Other than its loss to No. 1 Trinity on Jan. 14, the No. 3 men’s squash team has been unbeatable this year. Yale (14-1, 3-0 Ivy) has been seriously challenged in just one other match, a 5-4 victory against No. 5 Williams, which it routed convincingly last weekend, 8-1. And thus far, only Williams and Trinity have been able to muster more than one victory against the young, talented Bulldogs.
Yale received yet another boost of confidence Saturday as the team easily dominated No. 12 Navy, 9-0.
Despite the fact that Navy (10-3) is normally no pushover, having won its past six matches, Yale head coach David Talbott said that he had expected the one-sided result.
“Their top four or five kids are competitive,” he said.
And of David Haile, the only Midshipman to win a game, Talbott added, “The kid played well.”
Despite Haile’s rather lonely win in his third game against Yale captain Peter Grote ’02, Grote defeated the junior handily, 3-1 (9-5, 9-4, 8-9, 9-4). All eight other Bulldogs swept their matches, including Albert McCrery ’05 who, playing in the number nine spot, only allowed one point against his Navy foe, Bill Schmermund.
Yale’s number one, Anshul Manchanda ’04, turned out yet another dominating performance, defeating Edson Greenwood, 3-0 (9-0, 9-2, 9-2).
Grote moved up to the number three spot for the match, after spending much of the season at the five and six spots.
“I’m excited [about the change] because I’m playing closer to the level that I was at last year,” he said.
Talbott said the Yale senior will probably remain in that position when the Bulldogs enter what promises to be their most competitive match this season, visiting No. 4 Princeton (4-0, 2-0 Ivy) this Saturday.
Compounding the import of the game is the daunting fact that Yale has not won on Princeton’s concrete courts since 1990.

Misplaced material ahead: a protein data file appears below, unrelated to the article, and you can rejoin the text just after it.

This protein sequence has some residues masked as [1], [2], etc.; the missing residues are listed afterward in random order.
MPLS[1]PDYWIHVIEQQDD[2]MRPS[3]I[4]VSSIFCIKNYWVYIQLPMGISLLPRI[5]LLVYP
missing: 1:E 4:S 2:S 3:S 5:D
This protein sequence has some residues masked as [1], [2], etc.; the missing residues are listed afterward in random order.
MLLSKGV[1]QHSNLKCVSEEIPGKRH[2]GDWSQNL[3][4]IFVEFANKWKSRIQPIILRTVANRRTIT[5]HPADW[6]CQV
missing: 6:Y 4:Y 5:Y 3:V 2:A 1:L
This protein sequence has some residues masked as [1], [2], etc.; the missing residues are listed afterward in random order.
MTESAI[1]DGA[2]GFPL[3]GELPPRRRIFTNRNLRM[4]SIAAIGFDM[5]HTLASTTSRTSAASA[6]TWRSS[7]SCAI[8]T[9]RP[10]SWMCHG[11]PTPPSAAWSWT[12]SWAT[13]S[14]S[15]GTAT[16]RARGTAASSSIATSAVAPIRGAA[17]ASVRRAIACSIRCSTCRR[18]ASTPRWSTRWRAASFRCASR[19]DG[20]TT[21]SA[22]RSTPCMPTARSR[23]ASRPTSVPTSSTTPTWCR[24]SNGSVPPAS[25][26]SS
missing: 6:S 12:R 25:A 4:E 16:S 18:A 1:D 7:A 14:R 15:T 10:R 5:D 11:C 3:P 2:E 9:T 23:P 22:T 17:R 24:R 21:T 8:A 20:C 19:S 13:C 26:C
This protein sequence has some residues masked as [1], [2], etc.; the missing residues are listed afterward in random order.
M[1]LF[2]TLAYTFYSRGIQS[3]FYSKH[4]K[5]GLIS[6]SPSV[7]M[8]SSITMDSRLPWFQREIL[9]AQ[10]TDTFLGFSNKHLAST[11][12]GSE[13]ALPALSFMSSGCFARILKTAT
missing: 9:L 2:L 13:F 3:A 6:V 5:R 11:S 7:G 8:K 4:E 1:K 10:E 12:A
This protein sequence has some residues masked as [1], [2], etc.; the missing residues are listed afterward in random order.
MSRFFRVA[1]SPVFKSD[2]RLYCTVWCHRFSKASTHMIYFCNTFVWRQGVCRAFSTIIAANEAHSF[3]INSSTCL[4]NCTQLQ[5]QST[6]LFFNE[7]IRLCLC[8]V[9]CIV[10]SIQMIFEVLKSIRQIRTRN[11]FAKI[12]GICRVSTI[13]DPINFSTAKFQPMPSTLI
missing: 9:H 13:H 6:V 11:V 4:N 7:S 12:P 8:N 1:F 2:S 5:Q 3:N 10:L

“We’ve been struggling down there,” Talbott said. “My prediction is that it’s going to be a 5-4 match, but we’d be disappointed with anything less than a win.”
To ready themselves for the change to Princeton’s slower courts, Talbott said he plans to have his team focus on drop shots as well as shot length in practice this week. But the 19-year veteran is also employing another trick: he’s dropped the temperature at the Brady Squash Center to try to make Yale’s wooden courts slower.
The Bulldogs will go hard in practice through Wednesday, as they battle one another in challenge matches for a spot in the starting nine. Talbott said that, along with Grote, Manchanda and Josh Schwartz ’05 would likely remain in their respective spots of one and two, but that the rest of his lineup for Princeton is yet undecided.
In all likelihood, Manchanda and Schwartz will face the No. 2 and No. 6 players in the nation respectively, David Yik and Will Evans.
“Right now we’re trying to figure out our best nine players,” Talbott said.
A win at Princeton is almost certainly a must if Yale hopes to accomplish its goal of winning the Ivy League championship, as the Bulldogs still have to face No. 2 Harvard at home on Feb. 20.